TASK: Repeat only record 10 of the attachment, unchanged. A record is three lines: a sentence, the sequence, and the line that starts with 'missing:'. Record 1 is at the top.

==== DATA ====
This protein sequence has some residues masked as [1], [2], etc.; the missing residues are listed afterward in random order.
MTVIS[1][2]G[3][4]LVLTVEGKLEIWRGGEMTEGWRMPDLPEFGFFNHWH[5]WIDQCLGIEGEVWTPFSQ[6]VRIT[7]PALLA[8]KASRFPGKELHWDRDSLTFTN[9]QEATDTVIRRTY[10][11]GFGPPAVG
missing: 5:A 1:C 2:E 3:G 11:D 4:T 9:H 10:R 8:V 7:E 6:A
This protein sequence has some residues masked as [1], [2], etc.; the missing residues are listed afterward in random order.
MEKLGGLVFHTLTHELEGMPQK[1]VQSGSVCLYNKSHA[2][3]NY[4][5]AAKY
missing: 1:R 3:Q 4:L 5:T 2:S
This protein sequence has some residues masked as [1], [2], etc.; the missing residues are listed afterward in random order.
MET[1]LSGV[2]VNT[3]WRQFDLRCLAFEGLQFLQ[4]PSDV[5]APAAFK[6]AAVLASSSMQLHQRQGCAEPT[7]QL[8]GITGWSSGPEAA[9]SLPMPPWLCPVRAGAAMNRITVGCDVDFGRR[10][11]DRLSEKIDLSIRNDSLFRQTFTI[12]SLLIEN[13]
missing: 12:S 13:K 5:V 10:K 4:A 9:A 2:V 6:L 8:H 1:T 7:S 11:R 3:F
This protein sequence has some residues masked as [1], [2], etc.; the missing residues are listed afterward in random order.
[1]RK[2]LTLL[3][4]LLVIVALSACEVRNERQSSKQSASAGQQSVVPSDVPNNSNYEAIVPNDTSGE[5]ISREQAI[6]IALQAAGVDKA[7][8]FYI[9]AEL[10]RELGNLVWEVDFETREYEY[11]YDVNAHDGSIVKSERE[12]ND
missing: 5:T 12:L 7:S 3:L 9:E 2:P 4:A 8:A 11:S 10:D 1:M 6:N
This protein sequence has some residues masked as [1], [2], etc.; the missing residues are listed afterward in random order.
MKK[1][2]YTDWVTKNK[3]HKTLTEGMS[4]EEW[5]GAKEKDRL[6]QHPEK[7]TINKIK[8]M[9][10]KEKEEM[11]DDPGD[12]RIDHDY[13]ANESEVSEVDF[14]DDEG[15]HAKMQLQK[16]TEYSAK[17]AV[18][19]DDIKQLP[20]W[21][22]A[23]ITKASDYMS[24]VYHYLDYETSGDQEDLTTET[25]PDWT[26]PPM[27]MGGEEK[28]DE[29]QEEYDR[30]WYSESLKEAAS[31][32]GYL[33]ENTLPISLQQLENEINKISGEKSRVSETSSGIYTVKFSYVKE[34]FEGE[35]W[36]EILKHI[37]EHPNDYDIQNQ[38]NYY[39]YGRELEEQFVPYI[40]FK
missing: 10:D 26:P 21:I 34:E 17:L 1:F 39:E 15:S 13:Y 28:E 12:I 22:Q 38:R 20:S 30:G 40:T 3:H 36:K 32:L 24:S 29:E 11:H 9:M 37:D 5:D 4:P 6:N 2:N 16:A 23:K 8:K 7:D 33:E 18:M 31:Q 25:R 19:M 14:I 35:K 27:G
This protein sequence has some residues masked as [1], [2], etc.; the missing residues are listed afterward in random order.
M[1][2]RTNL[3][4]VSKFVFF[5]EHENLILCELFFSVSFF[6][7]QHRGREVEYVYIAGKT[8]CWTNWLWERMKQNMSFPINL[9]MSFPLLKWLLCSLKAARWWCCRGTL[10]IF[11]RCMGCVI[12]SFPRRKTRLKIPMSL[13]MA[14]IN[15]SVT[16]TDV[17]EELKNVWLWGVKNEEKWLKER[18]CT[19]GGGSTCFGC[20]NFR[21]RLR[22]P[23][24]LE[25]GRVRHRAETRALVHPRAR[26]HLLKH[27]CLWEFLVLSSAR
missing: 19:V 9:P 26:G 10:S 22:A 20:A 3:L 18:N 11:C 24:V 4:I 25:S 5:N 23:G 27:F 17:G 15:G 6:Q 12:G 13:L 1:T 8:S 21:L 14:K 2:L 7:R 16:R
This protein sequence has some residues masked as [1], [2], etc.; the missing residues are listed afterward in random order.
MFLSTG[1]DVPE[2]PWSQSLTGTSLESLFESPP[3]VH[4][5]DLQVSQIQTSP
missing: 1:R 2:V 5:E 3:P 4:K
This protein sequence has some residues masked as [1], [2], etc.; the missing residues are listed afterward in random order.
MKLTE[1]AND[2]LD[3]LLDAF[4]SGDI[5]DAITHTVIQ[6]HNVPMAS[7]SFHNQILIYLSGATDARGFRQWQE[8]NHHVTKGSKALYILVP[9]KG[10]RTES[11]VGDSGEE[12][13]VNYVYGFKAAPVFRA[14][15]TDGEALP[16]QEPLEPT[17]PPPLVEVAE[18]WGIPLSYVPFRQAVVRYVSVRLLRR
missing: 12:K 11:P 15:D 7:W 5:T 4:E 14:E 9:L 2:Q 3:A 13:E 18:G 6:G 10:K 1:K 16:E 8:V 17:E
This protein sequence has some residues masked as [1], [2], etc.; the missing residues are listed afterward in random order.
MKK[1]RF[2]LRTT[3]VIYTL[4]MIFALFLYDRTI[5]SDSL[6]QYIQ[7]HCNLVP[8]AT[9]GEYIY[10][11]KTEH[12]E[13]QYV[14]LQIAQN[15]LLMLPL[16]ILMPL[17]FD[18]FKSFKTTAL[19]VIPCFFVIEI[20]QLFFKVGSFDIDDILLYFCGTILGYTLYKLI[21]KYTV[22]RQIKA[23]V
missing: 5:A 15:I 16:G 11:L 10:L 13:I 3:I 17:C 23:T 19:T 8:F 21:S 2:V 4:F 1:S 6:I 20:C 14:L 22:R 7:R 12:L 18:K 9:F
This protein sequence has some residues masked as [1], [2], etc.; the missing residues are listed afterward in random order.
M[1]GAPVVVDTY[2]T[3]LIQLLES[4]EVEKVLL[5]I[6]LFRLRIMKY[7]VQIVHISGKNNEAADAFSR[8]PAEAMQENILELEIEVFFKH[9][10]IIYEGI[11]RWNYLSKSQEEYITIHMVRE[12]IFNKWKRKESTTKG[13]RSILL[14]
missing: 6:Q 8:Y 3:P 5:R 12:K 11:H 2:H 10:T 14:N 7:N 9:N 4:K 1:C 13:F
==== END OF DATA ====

This protein sequence has some residues masked as [1], [2], etc.; the missing residues are listed afterward in random order.
M[1]GAPVVVDTY[2]T[3]LIQLLES[4]EVEKVLL[5]I[6]LFRLRIMKY[7]VQIVHISGKNNEAADAFSR[8]PAEAMQENILELEIEVFFKH[9][10]IIYEGI[11]RWNYLSKSQEEYITIHMVRE[12]IFNKWKRKESTTKG[13]RSILL[14]
missing: 6:Q 8:Y 3:P 5:R 12:K 11:H 2:H 10:T 14:N 7:N 9:N 4:K 1:C 13:F